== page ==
Eight years ago Aticia (Teesh) Grey admits she didn’t know the first thing about working dogs. A loyal blue cattle dog was her only canine companion and the nippy heeler wasn’t going to hold up in the yards. Teesh knew there was something missing when it came to stock handling on her Pilbara, WA cattle station and she set out to find it.
Fast forward to today and there’s at least a two year wait on pups from her Pilbara Working Dogs line. They’re a photogenic crew who’ve garnered a social media following of more than 70,000 and attracted global interest. More than once Teesh has fielded calls from overseas followers wanting to ‘pop out’ to the remote station to visit the much-loved dogs. Three carefully selected dogs have also made the trip to Sweden and France in the last few years.
So how did she go from just having one swag-shielding cattle dog to today owning a team of 10 kelpies and a new litter on the ground? In 2013 Teesh took herself off to a Neil McDonald Livestock Management and Movement school. She’d found that missing piece. By the end of the course she asked Neil to put together a team of four dogs for her.
Just two months later she crossed the country to meet up with her sister-in-law, picked up a trailer she’d bought sight unseen in Queensland, along with the four dogs that changed her course. A free pup from a friend helped seal the deal for her sceptical dad that the cost of the course was worth it. Teesh says he’s been a slow convert to the value of dogs in the years since.
With plenty of hard-earned experience and ups and downs now under her belt, Teesh says the most important thing she’s looking for in her dogs is a natural feel on their stock and stamina. While they love to hitchhike on the quad bike, they need to be able to go the distance on the huge station. Teesh is the first to admit she’s not the biggest fan of training so the dogs also need to have a strong natural instinct to want to work on their own. There’s times when Teesh has to step right back and put complete faith in her team.
“If the stock are feral, unhandled or spoilt, sometimes I can’t even be in the picture because as soon as they see me that’s too much pressure for them, so I need to hide behind a tank or a ute. I need to be able to rely on my dogs having the desire and skills to be able to do it themselves,” she says.
“I think it holds my pups in good stead. I rely so much on them having a strong instinct that it holds them up really well in future homes. They go to properties working sheep, cattle, goats, even agility. Good genetics and a good start has held them up really well wherever they go.”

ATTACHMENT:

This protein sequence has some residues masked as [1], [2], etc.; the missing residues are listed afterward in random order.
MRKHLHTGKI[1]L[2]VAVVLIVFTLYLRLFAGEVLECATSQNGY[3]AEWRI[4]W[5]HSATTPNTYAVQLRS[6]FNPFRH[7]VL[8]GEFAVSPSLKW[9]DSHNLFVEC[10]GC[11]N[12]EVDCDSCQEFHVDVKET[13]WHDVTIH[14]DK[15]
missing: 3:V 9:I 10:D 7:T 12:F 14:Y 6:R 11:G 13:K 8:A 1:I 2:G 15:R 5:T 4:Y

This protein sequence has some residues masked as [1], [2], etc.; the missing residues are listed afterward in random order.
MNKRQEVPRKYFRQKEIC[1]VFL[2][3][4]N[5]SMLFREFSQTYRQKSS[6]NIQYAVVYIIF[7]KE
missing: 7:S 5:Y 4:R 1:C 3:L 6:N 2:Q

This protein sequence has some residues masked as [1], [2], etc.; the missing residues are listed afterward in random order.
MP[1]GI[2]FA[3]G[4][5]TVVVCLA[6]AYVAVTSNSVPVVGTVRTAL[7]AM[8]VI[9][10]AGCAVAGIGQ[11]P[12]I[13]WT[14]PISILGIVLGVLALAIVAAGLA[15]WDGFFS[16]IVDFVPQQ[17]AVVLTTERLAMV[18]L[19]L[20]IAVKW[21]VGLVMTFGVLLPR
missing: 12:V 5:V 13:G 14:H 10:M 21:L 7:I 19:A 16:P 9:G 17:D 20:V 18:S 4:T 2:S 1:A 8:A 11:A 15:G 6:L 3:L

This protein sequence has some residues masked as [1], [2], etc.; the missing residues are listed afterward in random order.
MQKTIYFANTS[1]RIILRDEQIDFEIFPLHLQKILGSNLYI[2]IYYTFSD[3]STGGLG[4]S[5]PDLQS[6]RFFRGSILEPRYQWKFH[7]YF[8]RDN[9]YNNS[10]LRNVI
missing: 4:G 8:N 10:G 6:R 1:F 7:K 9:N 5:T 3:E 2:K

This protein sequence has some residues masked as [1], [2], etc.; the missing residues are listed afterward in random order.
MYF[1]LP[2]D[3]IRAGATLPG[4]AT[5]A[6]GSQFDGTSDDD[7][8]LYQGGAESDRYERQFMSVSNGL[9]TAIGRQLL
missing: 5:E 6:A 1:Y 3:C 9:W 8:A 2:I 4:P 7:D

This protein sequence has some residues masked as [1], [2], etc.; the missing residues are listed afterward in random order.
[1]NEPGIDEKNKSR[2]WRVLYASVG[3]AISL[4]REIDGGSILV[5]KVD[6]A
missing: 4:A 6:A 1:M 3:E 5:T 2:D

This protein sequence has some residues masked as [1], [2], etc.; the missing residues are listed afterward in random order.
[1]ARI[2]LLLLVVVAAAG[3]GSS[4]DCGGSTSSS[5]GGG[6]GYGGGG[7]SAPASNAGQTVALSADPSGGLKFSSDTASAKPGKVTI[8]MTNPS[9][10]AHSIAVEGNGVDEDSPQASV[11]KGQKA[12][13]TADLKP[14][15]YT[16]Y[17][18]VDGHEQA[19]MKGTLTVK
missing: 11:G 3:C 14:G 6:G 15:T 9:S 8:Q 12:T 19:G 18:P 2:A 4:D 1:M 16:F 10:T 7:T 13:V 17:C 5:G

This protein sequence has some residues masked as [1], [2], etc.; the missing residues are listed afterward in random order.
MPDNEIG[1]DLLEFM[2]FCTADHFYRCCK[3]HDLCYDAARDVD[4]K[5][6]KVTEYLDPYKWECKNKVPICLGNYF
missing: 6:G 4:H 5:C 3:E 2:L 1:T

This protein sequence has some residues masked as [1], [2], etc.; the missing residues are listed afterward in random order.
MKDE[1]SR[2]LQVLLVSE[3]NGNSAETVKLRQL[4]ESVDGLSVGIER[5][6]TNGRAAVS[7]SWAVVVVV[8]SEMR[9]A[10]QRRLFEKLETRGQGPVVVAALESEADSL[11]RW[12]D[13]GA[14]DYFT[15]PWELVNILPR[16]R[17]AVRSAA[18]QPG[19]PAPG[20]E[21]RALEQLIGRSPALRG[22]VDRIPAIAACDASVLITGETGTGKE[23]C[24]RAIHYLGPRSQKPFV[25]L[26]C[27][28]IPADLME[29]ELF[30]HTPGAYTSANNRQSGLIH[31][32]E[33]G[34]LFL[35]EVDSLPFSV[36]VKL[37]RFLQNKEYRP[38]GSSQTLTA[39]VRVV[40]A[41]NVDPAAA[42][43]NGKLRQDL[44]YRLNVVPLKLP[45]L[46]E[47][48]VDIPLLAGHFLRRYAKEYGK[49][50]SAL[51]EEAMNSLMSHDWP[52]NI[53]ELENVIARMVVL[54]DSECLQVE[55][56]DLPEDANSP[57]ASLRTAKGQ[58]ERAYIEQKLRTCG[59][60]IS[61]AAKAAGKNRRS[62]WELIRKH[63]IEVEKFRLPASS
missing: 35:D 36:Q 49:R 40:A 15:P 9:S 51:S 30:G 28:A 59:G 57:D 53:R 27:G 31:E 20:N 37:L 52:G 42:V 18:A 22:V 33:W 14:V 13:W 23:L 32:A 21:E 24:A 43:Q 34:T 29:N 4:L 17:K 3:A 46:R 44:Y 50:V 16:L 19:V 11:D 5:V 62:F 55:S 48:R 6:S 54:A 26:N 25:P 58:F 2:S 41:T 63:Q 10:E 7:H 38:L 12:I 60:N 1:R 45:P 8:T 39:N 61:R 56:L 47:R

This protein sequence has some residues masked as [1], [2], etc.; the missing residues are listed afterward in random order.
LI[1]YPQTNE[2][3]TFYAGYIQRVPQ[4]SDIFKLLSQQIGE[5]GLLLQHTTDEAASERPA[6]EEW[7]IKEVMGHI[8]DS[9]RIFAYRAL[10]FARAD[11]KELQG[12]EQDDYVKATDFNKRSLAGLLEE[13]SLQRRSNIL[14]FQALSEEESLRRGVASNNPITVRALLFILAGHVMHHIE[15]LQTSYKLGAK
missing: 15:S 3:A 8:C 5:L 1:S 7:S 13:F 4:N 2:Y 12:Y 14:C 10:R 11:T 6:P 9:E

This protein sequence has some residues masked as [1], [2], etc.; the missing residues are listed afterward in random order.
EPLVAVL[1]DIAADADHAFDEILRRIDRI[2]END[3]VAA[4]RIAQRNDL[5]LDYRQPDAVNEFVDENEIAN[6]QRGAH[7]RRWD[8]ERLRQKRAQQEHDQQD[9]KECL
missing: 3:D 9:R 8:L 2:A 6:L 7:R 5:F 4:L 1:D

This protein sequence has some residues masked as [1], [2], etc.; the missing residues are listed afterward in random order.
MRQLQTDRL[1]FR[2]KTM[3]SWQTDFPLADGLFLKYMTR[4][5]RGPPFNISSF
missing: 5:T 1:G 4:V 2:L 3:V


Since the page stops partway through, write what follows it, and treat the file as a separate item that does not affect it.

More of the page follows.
While they’ve got the talent, instinct and impeccable breeding, it doesn’t hurt that they know how to work the camera too. Teesh took to photography around 10 years ago before she even owned a camera. Over time her iPhone shots have transformed into the stunning images and videos she shares on her social media channels. From showing them hard at work to having a well-deserved nap, the personality plus team is loved by many.
“I like showing that they’re more than just working dogs,” Teesh says.
“I think seeing their character and the funny side of them and how well valued they are is what people relate to. They’re more than just workers, they’re my best mates.”
One dog who’ll always hold a special place in Teesh’s heart is Flora, one of the original four. Flora may have driven Teesh crazy with her refusal to be told what to do, but her stamina, ability to work at any point of the mob, work with (not for) anyone and her ‘go all day’ attitude made her a once in a lifetime dog, Teesh says. Sadly, she was lost to snakebite on Christmas Day, 2019. Teesh hopes to land a pup from her sister and it’s going to have some big paws to fill.
With stock starting to come back after the drought, there’s no shortage of work ahead for the Pilbara Working Dogs. Teesh plans to start droving more rather than using trucks to shift stock around their property, and relying on her dogs even more so than staff. She also hopes to offer tourism experiences to both international and Australian travellers.
For Teesh, the dogs have transformed her life. They’re her workmates, her confidantes and an invaluable part of the station. When your workmates are keen, tireless, don’t answer back (most days) and only ask for a feed, a kind word and the chance to do it again tomorrow, what’s not to love? Today, Teesh can’t imagine working stock without them and encourages everyone to take the leap. She leaves with some wise words of advice for those starting out.
“Go to a dog school. We all have this preconceived idea that anyone can work with dogs and train them but starting with a working dog school puts you years in front, rather than trying to learn on your own,” Teesh says.
“And don’t start with a pup. Start with an older dog if you can. If you want to learn how to ride a horse, you don’t generally go out and buy an unbroken yearling, do you?”